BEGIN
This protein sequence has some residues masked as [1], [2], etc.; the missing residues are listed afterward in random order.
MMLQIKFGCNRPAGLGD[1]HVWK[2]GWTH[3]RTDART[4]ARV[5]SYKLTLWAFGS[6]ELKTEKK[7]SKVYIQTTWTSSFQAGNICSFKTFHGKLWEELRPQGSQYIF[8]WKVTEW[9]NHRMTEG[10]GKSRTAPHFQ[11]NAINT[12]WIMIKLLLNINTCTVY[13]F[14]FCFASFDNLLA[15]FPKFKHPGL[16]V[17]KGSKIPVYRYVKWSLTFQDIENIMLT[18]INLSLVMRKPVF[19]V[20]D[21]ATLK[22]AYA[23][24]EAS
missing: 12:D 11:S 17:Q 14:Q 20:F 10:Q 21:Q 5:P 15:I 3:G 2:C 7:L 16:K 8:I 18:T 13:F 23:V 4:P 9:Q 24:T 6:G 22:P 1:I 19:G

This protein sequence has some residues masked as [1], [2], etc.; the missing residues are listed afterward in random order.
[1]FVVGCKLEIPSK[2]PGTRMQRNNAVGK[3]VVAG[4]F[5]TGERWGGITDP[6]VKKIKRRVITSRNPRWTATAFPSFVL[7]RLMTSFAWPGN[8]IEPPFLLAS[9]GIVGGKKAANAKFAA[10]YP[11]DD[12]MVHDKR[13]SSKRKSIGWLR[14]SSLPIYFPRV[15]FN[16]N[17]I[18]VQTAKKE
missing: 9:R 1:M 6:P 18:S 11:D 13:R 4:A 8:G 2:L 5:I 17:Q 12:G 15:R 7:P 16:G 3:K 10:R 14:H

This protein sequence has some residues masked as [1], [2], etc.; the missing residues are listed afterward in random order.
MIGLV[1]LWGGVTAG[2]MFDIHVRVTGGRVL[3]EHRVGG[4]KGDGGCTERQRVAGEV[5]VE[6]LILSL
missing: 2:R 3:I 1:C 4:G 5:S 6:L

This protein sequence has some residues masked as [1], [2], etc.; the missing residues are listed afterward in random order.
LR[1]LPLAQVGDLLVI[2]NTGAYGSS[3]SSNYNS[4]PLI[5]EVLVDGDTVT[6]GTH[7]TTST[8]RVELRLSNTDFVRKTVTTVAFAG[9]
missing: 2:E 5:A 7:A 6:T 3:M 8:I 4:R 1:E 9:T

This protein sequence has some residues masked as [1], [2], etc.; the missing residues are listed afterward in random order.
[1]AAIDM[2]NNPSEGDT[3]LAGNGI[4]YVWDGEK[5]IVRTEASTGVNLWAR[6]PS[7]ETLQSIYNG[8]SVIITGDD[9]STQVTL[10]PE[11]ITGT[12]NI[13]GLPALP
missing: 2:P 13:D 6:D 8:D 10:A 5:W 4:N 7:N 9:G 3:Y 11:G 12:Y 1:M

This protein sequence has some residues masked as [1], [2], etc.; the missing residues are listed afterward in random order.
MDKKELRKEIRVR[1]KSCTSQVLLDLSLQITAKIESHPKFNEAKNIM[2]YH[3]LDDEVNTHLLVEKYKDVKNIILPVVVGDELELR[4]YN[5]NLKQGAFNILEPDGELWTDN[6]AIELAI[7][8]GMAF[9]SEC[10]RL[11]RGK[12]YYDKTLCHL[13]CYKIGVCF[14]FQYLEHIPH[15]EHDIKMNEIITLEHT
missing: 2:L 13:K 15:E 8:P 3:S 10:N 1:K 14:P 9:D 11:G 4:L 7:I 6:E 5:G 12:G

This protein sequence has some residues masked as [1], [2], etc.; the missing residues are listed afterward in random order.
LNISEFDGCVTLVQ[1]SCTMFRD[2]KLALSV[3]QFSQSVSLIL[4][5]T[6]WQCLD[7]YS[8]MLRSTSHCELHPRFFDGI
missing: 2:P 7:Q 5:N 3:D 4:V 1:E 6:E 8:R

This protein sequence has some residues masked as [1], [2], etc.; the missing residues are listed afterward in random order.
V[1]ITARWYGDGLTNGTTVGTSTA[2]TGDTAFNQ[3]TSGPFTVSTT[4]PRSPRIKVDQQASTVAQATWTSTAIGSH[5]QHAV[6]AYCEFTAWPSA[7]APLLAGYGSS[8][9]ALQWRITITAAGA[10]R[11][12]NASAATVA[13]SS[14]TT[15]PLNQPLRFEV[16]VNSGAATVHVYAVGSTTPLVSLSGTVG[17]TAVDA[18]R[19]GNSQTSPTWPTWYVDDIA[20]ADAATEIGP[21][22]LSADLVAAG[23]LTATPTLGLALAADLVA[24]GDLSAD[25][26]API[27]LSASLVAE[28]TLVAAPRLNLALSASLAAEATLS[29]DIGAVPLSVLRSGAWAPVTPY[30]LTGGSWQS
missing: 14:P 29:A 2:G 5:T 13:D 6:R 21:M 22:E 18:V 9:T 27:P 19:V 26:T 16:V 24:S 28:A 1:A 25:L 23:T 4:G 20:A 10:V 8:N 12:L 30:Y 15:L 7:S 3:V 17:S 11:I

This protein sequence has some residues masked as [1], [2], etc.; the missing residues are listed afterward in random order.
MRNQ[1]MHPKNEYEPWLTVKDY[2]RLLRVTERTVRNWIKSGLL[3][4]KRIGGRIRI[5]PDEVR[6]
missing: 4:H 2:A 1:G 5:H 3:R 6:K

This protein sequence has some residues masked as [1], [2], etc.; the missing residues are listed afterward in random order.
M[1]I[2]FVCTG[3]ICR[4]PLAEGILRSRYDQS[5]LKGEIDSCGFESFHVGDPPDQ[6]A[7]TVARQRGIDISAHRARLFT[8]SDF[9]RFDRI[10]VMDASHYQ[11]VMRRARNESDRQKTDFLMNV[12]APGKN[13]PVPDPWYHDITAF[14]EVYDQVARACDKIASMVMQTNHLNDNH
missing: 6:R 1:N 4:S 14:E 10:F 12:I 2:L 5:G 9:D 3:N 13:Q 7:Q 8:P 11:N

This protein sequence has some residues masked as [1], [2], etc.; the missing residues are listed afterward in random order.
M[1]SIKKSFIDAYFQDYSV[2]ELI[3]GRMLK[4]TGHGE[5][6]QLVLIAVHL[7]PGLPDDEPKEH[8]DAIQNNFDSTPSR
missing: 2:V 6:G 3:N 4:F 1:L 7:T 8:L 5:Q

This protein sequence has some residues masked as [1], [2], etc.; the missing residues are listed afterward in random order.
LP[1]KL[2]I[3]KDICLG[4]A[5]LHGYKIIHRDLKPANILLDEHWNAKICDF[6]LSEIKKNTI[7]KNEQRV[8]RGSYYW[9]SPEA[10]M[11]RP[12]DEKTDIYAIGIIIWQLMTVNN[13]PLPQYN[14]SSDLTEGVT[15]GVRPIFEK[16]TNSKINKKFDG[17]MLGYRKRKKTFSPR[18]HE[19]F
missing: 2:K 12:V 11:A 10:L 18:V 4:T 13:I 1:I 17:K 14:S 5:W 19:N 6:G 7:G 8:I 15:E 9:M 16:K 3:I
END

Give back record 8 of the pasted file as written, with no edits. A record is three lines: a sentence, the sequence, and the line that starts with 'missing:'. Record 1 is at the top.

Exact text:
This protein sequence has some residues masked as [1], [2], etc.; the missing residues are listed afterward in random order.
V[1]ITARWYGDGLTNGTTVGTSTA[2]TGDTAFNQ[3]TSGPFTVSTT[4]PRSPRIKVDQQASTVAQATWTSTAIGSH[5]QHAV[6]AYCEFTAWPSA[7]APLLAGYGSS[8][9]ALQWRITITAAGA[10]R[11][12]NASAATVA[13]SS[14]TT[15]PLNQPLRFEV[16]VNSGAATVHVYAVGSTTPLVSLSGTVG[17]TAVDA[18]R[19]GNSQTSPTWPTWYVDDIA[20]ADAATEIGP[21][22]LSADLVAAG[23]LTATPTLGLALAADLVA[24]GDLSAD[25][26]API[27]LSASLVAE[28]TLVAAPRLNLALSASLAAEATLS[29]DIGAVPLSVLRSGAWAPVTPY[30]LTGGSWQS
missing: 14:P 29:A 2:G 5:T 13:D 6:R 21:M 22:E 18:V 9:T 27:P 19:V 26:T 16:V 24:S 28:A 1:A 25:L 23:T 4:G 20:A 10:V 8:N 12:L 30:Y 15:L 7:S 3:V 17:S 11:I